Fishing Muddy Water for Bass

Fishing Muddy Water for Bass

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los vaqueros reservoir muddy water

The heavy rains in California have been a blessing these past few weeks. Almost half of the state is out of drought and the lakes are looking as healthy as ever. Although water levels have risen, water clarity has fallen remarkably. Anglers who don’t understand how fish act in muddy water conditions may shy away from fishing for a few weeks, but there are plenty of bass to catch if you have the right mindset.

Here’s our little breakdown for fishing muddy water conditions.

Find Clear Water First, If Possible

Just because the water is muddy in some areas doesn’t mean the entire lake is doomed. If you’re in a boat don’t stop searching for cleaner waters until you’re sure there’s none left. Keep in mind that the mud and debris only reach a certain depth – what’s muddy on top could still have clear water underneath if it’s deep enough. If clear water is nowhere to be found, it’s time to change up the game plan.

Locating Bass in Muddy Water

Bass will usually hold to shallow structure when water clarity is low. If you’re fishing rising water conditions, there are most likely bushes, timber and other structure along the bank submerged underwater. Try to find irregularities in shallow structure. If the bank consists of bushes, find isolated bushes or ones that stick out further than the rest. Same goes for logs and rocks as well. Bass will key in on submerged structure that create gaps, points and other variations.

Key Lures for Fishing Muddy Water

Keep three things in mind when trying to entice bass in muddy water: flash, contrast and vibration. If the water is in the shallow 1-5ft range, flashy lures work the best. Once you get into the deeper water levels then flash won’t work as well as contrast and vibration.

To help you grasp this concept, here are five key lures for fishing muddy water.

black and blue spinnerbait1. Spinnerbait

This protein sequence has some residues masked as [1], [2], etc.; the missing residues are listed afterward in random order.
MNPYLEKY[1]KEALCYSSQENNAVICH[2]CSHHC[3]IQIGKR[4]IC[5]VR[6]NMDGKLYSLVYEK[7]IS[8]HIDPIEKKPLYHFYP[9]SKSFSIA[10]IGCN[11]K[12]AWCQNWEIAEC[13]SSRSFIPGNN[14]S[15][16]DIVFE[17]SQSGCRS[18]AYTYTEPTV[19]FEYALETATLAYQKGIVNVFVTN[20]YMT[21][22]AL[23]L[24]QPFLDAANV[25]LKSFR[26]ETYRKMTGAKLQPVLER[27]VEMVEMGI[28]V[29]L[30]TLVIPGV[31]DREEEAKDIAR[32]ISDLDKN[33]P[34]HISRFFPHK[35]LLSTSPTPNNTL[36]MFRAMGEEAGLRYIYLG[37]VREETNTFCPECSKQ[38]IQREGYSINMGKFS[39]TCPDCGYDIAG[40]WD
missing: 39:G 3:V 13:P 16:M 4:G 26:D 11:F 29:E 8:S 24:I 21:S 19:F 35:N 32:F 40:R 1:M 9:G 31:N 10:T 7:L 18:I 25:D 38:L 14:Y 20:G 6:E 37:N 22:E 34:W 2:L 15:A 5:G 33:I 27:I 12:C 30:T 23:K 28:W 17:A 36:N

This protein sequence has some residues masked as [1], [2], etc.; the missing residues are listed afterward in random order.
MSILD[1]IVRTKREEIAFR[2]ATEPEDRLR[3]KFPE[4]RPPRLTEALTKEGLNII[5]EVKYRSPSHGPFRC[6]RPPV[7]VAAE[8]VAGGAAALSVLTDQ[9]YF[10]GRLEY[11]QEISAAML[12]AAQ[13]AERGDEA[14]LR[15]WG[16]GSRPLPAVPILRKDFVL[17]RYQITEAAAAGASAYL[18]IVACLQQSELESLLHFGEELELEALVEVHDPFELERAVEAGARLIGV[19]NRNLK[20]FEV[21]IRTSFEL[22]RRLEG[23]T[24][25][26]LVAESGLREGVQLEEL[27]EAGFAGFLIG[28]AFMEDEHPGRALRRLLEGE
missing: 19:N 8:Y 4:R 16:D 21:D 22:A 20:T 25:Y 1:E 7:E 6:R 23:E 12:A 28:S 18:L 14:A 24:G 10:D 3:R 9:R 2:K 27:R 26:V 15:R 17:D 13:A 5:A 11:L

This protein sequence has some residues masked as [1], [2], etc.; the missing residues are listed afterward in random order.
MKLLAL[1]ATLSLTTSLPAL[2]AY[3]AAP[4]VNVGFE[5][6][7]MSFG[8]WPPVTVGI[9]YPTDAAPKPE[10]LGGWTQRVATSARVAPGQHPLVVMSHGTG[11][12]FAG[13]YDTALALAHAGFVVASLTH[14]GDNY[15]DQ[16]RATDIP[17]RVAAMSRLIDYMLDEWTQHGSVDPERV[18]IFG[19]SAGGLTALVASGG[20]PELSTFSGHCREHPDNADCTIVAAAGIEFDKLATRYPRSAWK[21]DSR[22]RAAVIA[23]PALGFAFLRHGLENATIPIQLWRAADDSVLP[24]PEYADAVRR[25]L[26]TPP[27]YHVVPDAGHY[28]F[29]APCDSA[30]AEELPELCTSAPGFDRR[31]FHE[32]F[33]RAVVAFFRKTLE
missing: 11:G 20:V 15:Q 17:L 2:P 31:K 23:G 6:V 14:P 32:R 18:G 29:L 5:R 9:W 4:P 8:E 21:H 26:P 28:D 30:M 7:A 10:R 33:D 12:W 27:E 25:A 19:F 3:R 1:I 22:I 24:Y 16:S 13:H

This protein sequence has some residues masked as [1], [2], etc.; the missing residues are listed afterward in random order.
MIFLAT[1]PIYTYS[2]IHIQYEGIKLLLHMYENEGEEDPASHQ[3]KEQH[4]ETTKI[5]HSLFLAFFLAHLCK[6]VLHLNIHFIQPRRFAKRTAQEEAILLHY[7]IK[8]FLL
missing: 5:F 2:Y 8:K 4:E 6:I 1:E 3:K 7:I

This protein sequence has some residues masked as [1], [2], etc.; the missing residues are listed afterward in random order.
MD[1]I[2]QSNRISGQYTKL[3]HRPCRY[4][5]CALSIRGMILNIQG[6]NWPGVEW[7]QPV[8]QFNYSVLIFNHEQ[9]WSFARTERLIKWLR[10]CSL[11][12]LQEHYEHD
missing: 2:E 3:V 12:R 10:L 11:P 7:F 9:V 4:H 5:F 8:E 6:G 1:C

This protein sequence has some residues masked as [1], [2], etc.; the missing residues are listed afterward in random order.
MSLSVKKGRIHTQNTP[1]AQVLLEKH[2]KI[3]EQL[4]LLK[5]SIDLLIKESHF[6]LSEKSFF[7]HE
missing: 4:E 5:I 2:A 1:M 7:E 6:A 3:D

A spinnerbait has always been a muddy water staple. It provides both flash and vibration, making it easy for bass to hone in on your lure. If you’re fishing shallower water you can use a Willow leaf spinnerbait, but if the water is deeper or extremely murky then a Colorado blade is better. The Colorado blade allows you to slow-crawl the spinnerbait while creating much more vibration.

For a flashy presentation use any white, chartreuse or orange spinnerbait. If you’re going for contrast nothing beats the black and blue combo. Gold or chartreuse Willow leaf blades will give off the most flash whereas a black Colorado blade is perfect for contrast.

2. Squarebill Crankbait

chartreuse black back squarebill crankbaitIf you’ve ever watched Kevin Van Dam fish muddy water, he’s always got a squarebill crankbait on deck. Squarebill cranks are a great way of covering shallow water quickly, allowing you to work an area with efficiency. A squarebill crank will cause more ruckus than a spinnerbait if there’s rocky bottom available – the bait will bash against the rocks and create more vibration.

Definitely go bright with the squarebill crankbaits. Any chartreuse/black back combination is usually the staple for muddy water and powder blue/chartreuse is also a great one. Don’t leave out the bright craw colors either! Bright red/orange cranks work just as well.

3. Chatterbait

A chatterbait (aka bladed swim jig) is another great way to put off extreme vibration. The blade in the front allows you to fish the bait through heavy brush, timber and other structure where a crankbait would usually snag. It’s pretty hard to beat the loud clacking noise of a chatterbait in muddy water.

You can go either bright or dark with these baits. White or chartreuse work well for flash while black/blue and black/purple will provide maximum contrast. Both are effective in any situation, so see which one you have more confidence with.

4. Jigs

Flipping a jig around submerged cover is absolutely deadly for pulling bass out of muddy water. The bulky presentation of a jig and trailer works wonders when launched into the backs of bushes, timber and other snaggy structure. For flipping use an Arkie head jig and for slow dragging try a standard football head jig. For added noise and vibration you can add small rattles to your jig as well. Can’t hurt, right?

We definitely go dark when flipping jigs in muddy water. Black/blue should be a staple in any box, and we’ll keep it as simple as that! Creature baits that flap often make the best trailers. Our favorites are the Strike King Rage Tail Craw and Netbait Paca Craws. The traditional pork trailers are awesome as well.

5. Draggin’ A Worm

Dragging a big 10-12” worm has always been effective for dingy water. Beefy soft plastics like the Zoom Magnum Trick Worm or 10” Berkley Power Worm in straight black color are the go-to for many anglers. You can either rig them weightless and throw around shallow structure or peg a bullet weight in front for deeper water situations. Make sure to put scent on your worms and drag away!

We hope this helps you gain a better understanding of fishing muddy water. The chocolate milk situations may not be the best confidence booster but there are definitely fish out there ready to eat. Work each area thoroughly and you’ll definitely land a few decent largies.

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